“An order dismissing the petition for review for laches will be entered.”
It is apparent, we think, that we are not called upon to lay down a rule of our own motion, by which to test in all cases the reasonableness of a petitioner's delay in seeking to review the decision of a referee. We agree with the cases cited by counsel—there is no dispute upon this subject—that no limit of time for taking an appeal has been fixed either by the statute or by the general orders; and therefore that, if the particular district court whose action is in question has made no rule upon the subject, the application for review is addressed in the first instance to the sound discretion of that court. It is a familiar principle, that the exercise of such discretion will not be interfered with by an appellate tribunal, except for manifest error, or, as the phrase sometimes goes, for abuse of the court's discretionary power; and it is only necessary to say that we do not find in this record either abuse of discretion, or manifest error, in dismissing the trustee's petition for review. The court below has made no rule fixing the time for taking an appeal from the decision of a referee, and the reasonable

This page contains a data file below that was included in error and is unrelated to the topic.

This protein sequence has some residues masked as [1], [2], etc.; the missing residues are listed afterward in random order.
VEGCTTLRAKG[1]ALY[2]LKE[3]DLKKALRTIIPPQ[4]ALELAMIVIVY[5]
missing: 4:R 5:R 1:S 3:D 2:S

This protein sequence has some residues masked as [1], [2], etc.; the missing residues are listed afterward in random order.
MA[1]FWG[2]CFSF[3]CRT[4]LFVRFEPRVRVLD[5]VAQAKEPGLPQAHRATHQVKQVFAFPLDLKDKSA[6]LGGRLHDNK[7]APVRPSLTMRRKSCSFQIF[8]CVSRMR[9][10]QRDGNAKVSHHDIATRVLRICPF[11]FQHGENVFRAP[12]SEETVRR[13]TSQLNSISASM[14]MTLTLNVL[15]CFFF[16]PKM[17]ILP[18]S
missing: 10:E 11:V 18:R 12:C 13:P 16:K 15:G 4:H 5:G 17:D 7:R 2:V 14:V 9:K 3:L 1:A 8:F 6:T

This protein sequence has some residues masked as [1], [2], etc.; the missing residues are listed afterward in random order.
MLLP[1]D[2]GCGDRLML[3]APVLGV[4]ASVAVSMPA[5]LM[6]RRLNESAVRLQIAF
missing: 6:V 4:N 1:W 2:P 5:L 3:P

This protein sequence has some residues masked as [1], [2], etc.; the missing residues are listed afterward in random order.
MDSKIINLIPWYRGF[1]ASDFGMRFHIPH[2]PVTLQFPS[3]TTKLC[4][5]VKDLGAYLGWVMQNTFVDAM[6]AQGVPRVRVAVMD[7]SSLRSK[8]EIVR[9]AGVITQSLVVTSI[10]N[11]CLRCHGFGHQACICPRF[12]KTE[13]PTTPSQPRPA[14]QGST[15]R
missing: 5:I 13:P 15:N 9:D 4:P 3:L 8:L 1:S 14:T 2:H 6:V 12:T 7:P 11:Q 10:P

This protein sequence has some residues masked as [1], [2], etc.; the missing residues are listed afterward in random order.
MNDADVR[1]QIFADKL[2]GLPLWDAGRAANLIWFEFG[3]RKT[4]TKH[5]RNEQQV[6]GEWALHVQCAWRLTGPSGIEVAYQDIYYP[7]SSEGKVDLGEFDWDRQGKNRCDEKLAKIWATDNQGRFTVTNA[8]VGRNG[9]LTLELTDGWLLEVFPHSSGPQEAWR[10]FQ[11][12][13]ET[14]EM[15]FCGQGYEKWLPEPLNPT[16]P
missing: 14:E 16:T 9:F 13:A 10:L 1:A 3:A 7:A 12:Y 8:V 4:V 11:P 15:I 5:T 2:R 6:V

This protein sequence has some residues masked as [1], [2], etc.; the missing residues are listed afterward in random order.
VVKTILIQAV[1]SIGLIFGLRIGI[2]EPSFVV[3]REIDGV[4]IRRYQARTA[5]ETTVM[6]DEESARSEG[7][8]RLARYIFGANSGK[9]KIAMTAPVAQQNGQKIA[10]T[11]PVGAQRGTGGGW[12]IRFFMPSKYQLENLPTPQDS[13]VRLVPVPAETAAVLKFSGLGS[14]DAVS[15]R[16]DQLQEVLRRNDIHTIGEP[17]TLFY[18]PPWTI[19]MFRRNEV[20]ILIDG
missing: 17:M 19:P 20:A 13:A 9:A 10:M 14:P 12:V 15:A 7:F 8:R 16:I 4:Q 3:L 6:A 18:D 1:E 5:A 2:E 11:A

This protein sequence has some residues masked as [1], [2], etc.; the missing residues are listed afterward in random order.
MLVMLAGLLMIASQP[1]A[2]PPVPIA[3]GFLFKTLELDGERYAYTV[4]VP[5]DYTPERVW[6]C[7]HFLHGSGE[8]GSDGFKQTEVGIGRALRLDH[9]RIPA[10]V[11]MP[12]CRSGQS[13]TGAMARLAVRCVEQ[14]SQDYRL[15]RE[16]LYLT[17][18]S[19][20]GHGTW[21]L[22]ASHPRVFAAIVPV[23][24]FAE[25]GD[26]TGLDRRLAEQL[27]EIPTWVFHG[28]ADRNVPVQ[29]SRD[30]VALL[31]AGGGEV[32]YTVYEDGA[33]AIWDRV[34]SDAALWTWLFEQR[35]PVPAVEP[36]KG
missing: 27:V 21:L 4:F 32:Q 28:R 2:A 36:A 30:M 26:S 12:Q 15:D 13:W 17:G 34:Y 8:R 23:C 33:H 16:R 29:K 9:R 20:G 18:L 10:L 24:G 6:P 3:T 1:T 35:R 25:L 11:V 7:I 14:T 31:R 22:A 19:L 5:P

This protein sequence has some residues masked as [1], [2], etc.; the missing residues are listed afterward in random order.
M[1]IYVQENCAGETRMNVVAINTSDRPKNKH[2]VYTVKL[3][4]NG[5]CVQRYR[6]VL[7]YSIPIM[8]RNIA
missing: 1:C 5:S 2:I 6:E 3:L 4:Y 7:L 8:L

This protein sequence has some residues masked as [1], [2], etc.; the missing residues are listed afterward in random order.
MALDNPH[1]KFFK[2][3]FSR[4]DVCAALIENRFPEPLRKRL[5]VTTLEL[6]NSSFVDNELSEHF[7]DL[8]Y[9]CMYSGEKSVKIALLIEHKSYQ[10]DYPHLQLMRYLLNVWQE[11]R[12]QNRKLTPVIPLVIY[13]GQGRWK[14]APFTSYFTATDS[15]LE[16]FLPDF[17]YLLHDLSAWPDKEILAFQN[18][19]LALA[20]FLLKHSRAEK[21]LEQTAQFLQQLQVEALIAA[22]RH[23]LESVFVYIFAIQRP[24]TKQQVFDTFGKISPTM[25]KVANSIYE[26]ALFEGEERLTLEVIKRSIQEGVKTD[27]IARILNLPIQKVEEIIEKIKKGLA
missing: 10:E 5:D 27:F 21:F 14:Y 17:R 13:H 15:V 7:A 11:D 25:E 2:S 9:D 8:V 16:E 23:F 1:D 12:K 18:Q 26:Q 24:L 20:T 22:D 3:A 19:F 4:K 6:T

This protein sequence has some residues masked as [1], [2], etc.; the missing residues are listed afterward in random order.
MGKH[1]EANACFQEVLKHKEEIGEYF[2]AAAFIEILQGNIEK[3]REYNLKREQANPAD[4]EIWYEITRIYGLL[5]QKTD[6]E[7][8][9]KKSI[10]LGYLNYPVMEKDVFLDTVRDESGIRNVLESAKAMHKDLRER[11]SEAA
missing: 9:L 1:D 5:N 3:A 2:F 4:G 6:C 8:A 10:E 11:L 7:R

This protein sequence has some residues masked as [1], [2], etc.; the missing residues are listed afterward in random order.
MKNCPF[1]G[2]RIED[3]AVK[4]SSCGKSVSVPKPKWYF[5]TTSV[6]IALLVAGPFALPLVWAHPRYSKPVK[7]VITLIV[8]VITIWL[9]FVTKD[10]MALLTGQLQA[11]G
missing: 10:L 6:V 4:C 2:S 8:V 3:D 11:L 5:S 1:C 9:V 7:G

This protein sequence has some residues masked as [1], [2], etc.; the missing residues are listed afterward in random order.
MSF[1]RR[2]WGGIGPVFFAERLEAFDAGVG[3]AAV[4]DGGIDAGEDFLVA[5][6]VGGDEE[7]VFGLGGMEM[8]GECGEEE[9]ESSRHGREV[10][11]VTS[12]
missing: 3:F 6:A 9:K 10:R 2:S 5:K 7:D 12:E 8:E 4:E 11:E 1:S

ness of the delay in a given case is therefore a matter with which that court is, in the ordinary controversy, peculiarly fitted to deal.
The order of the district court is therefore affirmed, with costs to the appellees, both on appeal and in the court below.
THE BARBARA HERNSTER.
A seaman who shipped on a whaling voyage under a lay contract, but to whom no accounting was made by the owner of the vessel on the completion of the voyage, will not be held bound by a release given by him some time afterward, when greatly intoxicated, on the payment to him of an inadequate sum in settlement for his share of the catch.
[Ed. Note.--For cases in point, see vol. 43, Cent. Dig. Seamen, § 129.] 2. SAME_FAILURE OF SHIPOWNER TO DIVIDE PRODUCT OF VOYAGE— LIABILITY
FOR VALUE OF SEAMAN'S SHARE.
Where the owner of a whaling vessel, on her return from a voyage on which libelant served as a seaman under a lay contract, shipped away the product taken without making a division, it thereby became liable to libelant for the reasonable value of his share.
(Ed. Note. For cases in point, see vol. 43, Cent. Dig. Seamen, 88 157-160.]
Appeal from the District Court of the United States for the Northern Division of the Western District of Washington.
John P. Hartman, for appellants.